Hebrides - Scottish Islands

Tarbert ferry Luskentyre & Seilebost Harris

INNER HEBRIDES

  • Isle of Arran
    A small island, 20 miles long and 56 miles round, located off the south-west coast of Scotland. Easy to reach from Glasgow. It can be accessed by ferry from Ardrossan (Ayrshire) or Claonaig (Kintyre). Known as 'Scotland in miniature'. It has history (castles and standing stones), wildlife (birds, seals and deer) and leisure facilities (tennis, golf, yachting, pony trekking, bowling, cycling). Something for everyone. For keen golfers, it boasts a choice of 7 courses.
  • Isle of Bute
    This small island less than an hour from Glasgow is an easy place to get away to on a short break. It has many sandy beaches, 3 golf courses, several ancient monuments and is home to the exquisitely sumptuous Mount Stuart House.
  • Isle of Coll
    Sandy beaches and wide open spaces make this a great place to relax. Inspiration for the Katie Morag children's books.
  • Isle of Colonsay
    Accessible by ferry from Islay or Oban. Visit colonsay.org.uk (external site) for detailed info.
  • Isle of Gigha
    Purchased by the islanders in 2002. Visit isle-of-gigha.co.uk (external site) for detailed info.
  • Isle of Iona
    Only 5 minutes over the sea from Mull sits this tiny island with its Abbey, now famous for its history relating to Saint Columba and Celtic Christianity.
  • Isle of Islay
    With its many whisky distilleries, empty beaches, nature reserve and historical sites, Islay is a good place to get away from it all. Known as The Queen of the Hebrides.
  • Isle of Jura
    Very close to Islay is this sparsely populated island, home to thousands of deer. George Orwell chose to retreat here and write his novel '1984'.
  • Isle of Mull
    Second largest of the Inner Hebrides, this large, unspoilt island has hills, waterfalls, sea caves, standing stones, forest walks and beaches with a coastline of over 300 miles. Home of the BBC TV series called Balamory (Tobermory). Just a short ferry ride from Oban. From Mull, you can take boat trips to neighbouring islands including Iona, Staffa and the Treshnish Isles.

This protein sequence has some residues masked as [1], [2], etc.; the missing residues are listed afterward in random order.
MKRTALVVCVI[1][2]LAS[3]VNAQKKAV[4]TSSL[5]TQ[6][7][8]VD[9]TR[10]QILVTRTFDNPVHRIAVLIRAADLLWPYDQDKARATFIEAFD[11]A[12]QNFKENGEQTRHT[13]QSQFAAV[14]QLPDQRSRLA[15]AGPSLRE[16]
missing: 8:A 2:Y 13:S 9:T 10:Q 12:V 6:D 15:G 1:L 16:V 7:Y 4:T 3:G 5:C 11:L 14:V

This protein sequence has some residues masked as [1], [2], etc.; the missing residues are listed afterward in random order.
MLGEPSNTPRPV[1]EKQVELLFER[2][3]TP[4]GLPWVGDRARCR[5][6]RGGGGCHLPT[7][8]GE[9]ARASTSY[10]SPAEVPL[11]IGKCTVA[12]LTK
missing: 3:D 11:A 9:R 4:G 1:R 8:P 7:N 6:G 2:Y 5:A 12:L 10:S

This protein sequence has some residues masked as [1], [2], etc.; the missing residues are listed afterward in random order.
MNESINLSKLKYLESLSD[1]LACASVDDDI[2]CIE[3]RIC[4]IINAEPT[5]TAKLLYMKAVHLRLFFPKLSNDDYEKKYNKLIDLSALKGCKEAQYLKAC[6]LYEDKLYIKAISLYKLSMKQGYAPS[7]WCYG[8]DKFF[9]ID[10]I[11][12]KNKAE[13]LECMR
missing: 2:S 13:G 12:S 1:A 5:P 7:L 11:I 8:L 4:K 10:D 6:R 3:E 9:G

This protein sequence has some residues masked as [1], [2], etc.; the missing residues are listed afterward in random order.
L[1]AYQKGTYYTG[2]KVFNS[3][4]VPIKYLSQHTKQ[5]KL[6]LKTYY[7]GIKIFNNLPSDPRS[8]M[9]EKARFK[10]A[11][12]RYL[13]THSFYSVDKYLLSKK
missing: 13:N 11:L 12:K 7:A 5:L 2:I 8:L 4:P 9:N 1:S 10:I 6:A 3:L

• Small Isles
    The four islands of Eigg, Rum, Canna and Muck each have their own character. Accessed by boat from Arisaig and Mallaig.
  • Isle of Skye
    The largest and most popular of the Inner Hebrides, this island is famous for its mountain scenery (the Cuillins and Quiraing), waterfalls and castles. Reach by bridge from Kyle of Lochalsh, or by ferry from Mallaig and Glenelg. Skye's neighbouring island of Raasay is well worth a visit too. You can also take the ferry from Skye over to the Western Isles (Outer Hebrides).
  • Isle of Staffa
    Take a boat trip from Mull or Iona to see the famous Fingal's Cave!
  • Isle of Tiree
    Off the west coast of Mull, right on the edge of the Atlantic. With a mild climate and sunny skies, Tiree is a popular destination for windsurfing.
East coast of Harris Luskentyre - Harris

OUTER HEBRIDES / WESTERN ISLES

  • Isle of Harris
    A beautiful island of contrasts: its rocky east coast looks like the moon, in the west its golden beaches are often deserted. Offshore are the tiny islands of Scarp and Taransay. Just over 90 minutes by ferry from Skye or just a drive over the border from the neighbouring Isle of Lewis which can be reached by air. From Harris you can also sail over to the Uists.
  • Isle of Lewis
    Its capital Stornoway is the largest town in the Western Isles and is less than 3 hours by ferry from Ullapool and a plane ride away from many UK airports. The island has lots of unspoilt sandy beaches and is home to the famous Callanish standing stones (second only to Stonehenge). Offshore is the beautiful island of Great Bernera with an Iron Age Village overlooking a spectacular beach.
  • The Uists
    North Uist - Benbecula - South Uist. This chain of islands has alsorts on offer: hills, sandy beaches, nature reserves and ancient monuments. The Uists are reachable by ferry and plane from the mainland and the neighbouring islands.
  • Isle of Barra
    Situated towards the end of the Western Isles chain, this little place has been described as "Barradise" with its hills and beaches. One of my personal favourites for getting away from it all. Accessible by plane and ferry.
  • St Kilda
    Approximately 55 miles west of Harris, this little archipeligo comprises the islands of Hirta, Dun, Soay & Boreray. Inhabited for centuries, then evacuated in 1930. Famous for its remoteness and sea bird colonies. Designated by UNESCO as a World Heritage Site.